How To Turn Your Harley-Davidson Roadster Into A Factory Café Racer

We install three new parts from The Motor Company's Café Custom Accessories package.

Harley-Davidson Roadster
Harley-Davidson RoadsterJulia LaPalme
Harley-Davidson Roadster
Wrist: Brian Hatano
MSRP: (2017) $11,299
Miles: 2,602
MPG: 47
Mods: Harley-Davidson Café Custom Accessories
Update: 2

Buying a new Harley-Davidson with the intent of keeping it stock is rare. I don't expect Roadster owners are any different, but instead of the usual cruiser treatment most Sportsters get, upgrades made to this model will more likely reflect its sportier character.

The Roadster's lower handlebars add an aggressive look, but the mid-location of the foot controls feels like a compromise, both in looks and in comfort. I suspect the ability to accommodate a passenger has something to do with this setup. H-D's Rear Set Foot Controls (; $700) relocate the rider pegs to the passenger-peg location for a more natural riding posture with low bars.

Harley cafe custom rearset pegs
The Rearset conversion from the Harley-Davidson P&A catalog places the foot controls from the mid position to where the passenger pegs are located. Adding the H-D café tail includes a solo seat.Brian Hatano

To test whether or not I’d be okay with this modification, I hopped on the bike, kicked down the rear pegs, and went for a ride. For the next few days, I did this front-to-rear-footpeg shuffle and actually found the rearward position more comfortable. The only trade-off is the loss of passenger pegs, which, for me, really isn’t a deal-breaker since I’m also installing a solo seat and a café tailsection.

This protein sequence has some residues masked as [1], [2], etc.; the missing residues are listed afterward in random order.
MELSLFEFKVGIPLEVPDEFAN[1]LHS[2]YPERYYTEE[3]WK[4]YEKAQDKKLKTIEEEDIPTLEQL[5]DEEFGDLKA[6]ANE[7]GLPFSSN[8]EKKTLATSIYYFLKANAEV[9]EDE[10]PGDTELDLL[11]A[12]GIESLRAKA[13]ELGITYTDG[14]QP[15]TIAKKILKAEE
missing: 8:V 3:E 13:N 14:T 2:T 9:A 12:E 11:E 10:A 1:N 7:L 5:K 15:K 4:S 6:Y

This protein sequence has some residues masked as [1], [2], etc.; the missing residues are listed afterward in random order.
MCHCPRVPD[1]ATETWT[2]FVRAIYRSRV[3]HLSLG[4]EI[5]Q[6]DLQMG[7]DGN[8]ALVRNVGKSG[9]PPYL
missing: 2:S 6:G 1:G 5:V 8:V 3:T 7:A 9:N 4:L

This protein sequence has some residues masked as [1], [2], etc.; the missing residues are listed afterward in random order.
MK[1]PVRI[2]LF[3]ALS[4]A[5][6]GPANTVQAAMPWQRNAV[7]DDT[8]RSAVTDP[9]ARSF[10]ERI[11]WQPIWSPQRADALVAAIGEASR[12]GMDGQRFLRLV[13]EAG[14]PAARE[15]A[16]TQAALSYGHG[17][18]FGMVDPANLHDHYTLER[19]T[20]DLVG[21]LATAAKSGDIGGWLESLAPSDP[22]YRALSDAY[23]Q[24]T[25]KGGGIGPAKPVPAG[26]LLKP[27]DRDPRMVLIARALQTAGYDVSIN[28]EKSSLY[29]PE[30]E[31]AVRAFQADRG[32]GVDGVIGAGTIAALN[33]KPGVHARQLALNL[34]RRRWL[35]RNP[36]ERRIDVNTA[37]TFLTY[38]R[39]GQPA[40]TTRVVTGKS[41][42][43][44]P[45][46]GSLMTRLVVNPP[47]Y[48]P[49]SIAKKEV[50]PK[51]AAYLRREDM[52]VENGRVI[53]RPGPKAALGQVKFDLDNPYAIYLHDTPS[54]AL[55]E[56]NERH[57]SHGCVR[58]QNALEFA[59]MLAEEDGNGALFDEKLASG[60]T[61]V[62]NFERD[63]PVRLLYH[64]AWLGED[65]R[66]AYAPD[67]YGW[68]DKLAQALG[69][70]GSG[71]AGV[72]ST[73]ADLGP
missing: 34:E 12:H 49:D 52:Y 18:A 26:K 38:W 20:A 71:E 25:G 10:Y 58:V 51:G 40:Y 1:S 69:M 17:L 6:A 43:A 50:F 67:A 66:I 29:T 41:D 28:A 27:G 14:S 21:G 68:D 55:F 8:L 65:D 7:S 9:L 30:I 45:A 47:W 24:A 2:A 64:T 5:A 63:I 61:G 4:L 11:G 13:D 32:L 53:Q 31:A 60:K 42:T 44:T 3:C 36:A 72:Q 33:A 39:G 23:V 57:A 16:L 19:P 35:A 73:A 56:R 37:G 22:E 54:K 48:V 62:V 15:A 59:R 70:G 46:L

The rearset kit can be ordered separately, but I bundled it with two other pieces from Harley's Café Custom Accessories package, the Café Custom Tail Section (unpainted, $550; Vivid Black, $700) and the Sportster Clubman Handlebar ($200). No cutting or drilling is required, but several parts get shelved so you'll want to save them if you plan to de-café the Roadster at some point in the future.

Installation of the rearsets requires removal of the exhaust system. I advise reserving a weekend for the installation in a spot where, if necessary, you can leave the bike overnight. Instructions recommend having a factory service manual on hand. I managed without, but if you are unfamiliar with Sportster anatomy, a manual is a good investment.

The handlebar swap took less than an hour, while the Café Tail took about two and required removal of the stock seat and rear fender. The H-D rearsets were a bit more challenging for me, as I had some difficulty getting the pegs to slip into the kit’s brackets. I actually had to force them in place with a pair of pliers, something I don’t expect to do with parts that come from the factory.

Aside from that hitch, the rest of the parts fit nicely. Next, I'll order paint from ColorRite to match the new tailpiece to the gas tank. That's tomorrow though. Today, I ride!